Today, we’ll focus on learning the helpful adverb “here” in Korean and how people use this word in action.
A great thing about languages is that, no matter how much you’ve studied one, there’s always more you could learn. And learning Korean is no different! It’s incredibly common to hear different words in use in Korea, so you’ll definitely want to know more about this adverb, too.
Brief introduction of “here” as an adverb of place
The word “here” is considered to be an adverb of place. This means, when used as an adverb, it describes the location where the action you are speaking of takes place.
Standard polite form of “here” in Korean
The standard polite form of the Korean word “here” is 여기 (yeogi).
Other words for it are 이리 (iri) and 이쪽 (ijjok). However, of the three, 여기 (yeogi) is the most versatile. The other two words are used in much more simple means, which you’ll learn about below.
You can combine 여기 (yeogi) with many different particles, such as 에 (e) and 로 (ro), depending on what you would like to express or write to a person.
Different ways to say “here” in Korean
There are numerous ways you can use the adverb “here” in a Korean sentence. Below we’ve given you a few examples of sentences with English translations to get you started.
“Come here” in Korean
The base form for the adverb “come here” is 이리 오다 (iri oda). In action, you can say 이리 와 (iri wa). Note that this is a largely casual phrase, and you may not want to use it with your superior or above your age group as it may sound a bit rude.
You may also hear of 이리 오너라 (iri oneora), especially in traditional or historical drama. This is not as commonly used these days, and it is a plain-style command so it is not a polite expression.
To be slightly more polite, you may add in -요 (-yob) and say 이리 와요 (iri wayo).
If you want to be formal, you may say 이리 오세요 (iri oseyo).
Another way to say “come here” is 여기로 와요 (yeogiro wayo). However, this adverb is less common to use as a command than what you’ve just learned above.
A cute abbreviation for “come here” is 일루와 (illuwa). You may use these words when talking to a friend or among close friends.
빨리 이리 와! (ppalli iri wa!)
Come here quickly!
저를 따라 이리로 오세요. (jeoreul ttara iriro oseyo.)
Come follow me here.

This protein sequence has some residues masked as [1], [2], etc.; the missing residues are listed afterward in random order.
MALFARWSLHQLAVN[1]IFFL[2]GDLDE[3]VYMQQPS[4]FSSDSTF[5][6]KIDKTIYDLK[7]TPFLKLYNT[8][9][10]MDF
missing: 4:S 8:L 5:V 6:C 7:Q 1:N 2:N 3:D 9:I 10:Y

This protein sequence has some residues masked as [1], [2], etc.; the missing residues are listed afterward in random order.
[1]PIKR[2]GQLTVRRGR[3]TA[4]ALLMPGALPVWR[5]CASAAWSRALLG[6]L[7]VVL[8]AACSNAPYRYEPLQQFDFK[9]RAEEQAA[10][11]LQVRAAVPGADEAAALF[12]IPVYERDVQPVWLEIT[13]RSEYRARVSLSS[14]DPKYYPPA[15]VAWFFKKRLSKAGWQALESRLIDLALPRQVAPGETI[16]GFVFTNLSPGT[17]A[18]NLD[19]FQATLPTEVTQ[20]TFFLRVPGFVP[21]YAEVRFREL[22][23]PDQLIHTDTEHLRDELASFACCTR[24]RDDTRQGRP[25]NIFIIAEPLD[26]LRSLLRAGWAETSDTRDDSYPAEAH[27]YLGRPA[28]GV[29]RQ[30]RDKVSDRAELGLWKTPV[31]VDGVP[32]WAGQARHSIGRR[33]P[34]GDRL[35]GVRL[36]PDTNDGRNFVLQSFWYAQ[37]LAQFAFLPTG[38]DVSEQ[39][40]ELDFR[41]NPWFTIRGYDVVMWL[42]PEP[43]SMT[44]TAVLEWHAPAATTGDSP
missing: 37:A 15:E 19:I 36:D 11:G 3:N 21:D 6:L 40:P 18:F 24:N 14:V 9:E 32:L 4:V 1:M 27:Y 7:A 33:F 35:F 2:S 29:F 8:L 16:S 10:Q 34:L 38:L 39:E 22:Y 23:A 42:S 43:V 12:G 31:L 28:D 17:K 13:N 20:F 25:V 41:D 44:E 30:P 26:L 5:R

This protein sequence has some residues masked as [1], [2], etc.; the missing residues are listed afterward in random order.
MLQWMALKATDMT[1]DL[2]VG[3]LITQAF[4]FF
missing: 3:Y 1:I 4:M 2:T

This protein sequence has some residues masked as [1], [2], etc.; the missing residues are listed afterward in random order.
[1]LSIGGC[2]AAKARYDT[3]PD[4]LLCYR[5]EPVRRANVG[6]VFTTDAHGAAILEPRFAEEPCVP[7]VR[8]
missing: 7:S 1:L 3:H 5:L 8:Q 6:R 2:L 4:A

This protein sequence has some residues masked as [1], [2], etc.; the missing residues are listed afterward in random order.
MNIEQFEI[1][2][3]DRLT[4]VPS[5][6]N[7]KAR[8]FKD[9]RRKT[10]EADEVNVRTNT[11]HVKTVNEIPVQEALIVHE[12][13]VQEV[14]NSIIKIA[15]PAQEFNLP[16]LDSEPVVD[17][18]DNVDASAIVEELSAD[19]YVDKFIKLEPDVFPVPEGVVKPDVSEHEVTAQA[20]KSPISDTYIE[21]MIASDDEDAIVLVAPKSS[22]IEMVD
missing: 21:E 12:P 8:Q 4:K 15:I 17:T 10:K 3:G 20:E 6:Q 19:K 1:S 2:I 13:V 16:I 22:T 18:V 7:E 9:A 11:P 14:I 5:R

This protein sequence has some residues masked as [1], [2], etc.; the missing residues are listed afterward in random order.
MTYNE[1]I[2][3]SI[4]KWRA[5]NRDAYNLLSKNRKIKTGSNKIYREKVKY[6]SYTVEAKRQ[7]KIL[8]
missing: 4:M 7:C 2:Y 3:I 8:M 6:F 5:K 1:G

일단 여기로 올 수 있어요? (ildan yeogiro ol su isseoyo?)
Can you come here for now?
“I am here” in Korean
For this one, you want to combine 여기 (yeogi) with the “to be” (in a place, to exist, etc.) verb 있다 (itda). If you’re not familiar yet with this Korean verb, you may want to take Korean lessons with us to learn more about it from the beginning.
Depending on the level of formality, you may use 저는 (jeoneun) or the more informal 나는 (naneun). Similarly, if you are being informal, you may say 여기 있어 (yeogi isseo), while 여기 있어요 (yeogi isseoyo) is more polite, and 여기 있습니다 (yeogi isseumnida) is far more formal.
여기 있다 (yeogi itda) is a good structure to use also when you want to give someone something. In these instances, the English translation of the word is “Here you are.”
나 지금 여기 있어요, 어디 있어요? (na jigeum yeogi isseoyo, eodi isseoyo?)
I’m here right now. Where are you?
난 아무 데도 안 갔어요, 여기 있어요. (nan amu dedo an gasseoyo, yeogi isseoyo.)
I didn’t go anywhere, I’m here.
걱정마요. 나는 아직도 여기 있어요. (geokjeongmayo. naneun ajikdo yeogi isseoyo.)
Don’t worry. I’m still here.
제 집은 바로 여기에 있어요. (je jibeun baro yeogie isseoyo).
My home is right here.
“Over here” in Korean
You can say 여기예요 (yeogiyeyo) to express “over here.” Sometimes, even simply saying 여기 (yeogi) will do. However, you may also say 이쪽이에요 (ijjogieyo) when you want to mean the same context.
유진 씨, 여기예요! (yujin ssi, yeogiyeyo!)
Over here, YooJin!
우리 자리는 이쪽이에요. (uri jarineun ijjogieyo.)
Our seats are over here.
“From here” in Korean
The words “from here” translates as 여기부터 (yeogibuteo). Here, you can note that the adverb “here” is used, together with the Korean particle marking the location, 부터 (buteo).
지하철 타면 여기부터 학교까지 30분 걸려요. (jihacheol tamyeon yeogibuteo hakgyokkaji 30bun geollyeoyo.)
If we take the subway, it takes 30 minutes from here to school.
여기부터는 혼자 가야 해요. (yeogibuteoneun honja gaya haeyo.)
You must go alone from here.
여기부터 내리막 길이에요. (yeogibuteo naerimak girieyo.)
It’s downhill from here.
And that’s how fast we’ve discovered yet another piece of Korean grammar! Now that you’ve learned the Korean adverb “here” in different ways, why not try giving more of your free time to sit and study Korean adverbs and improve your vocabulary, or you’re language skills? Give it a thought, and let me know if this does work!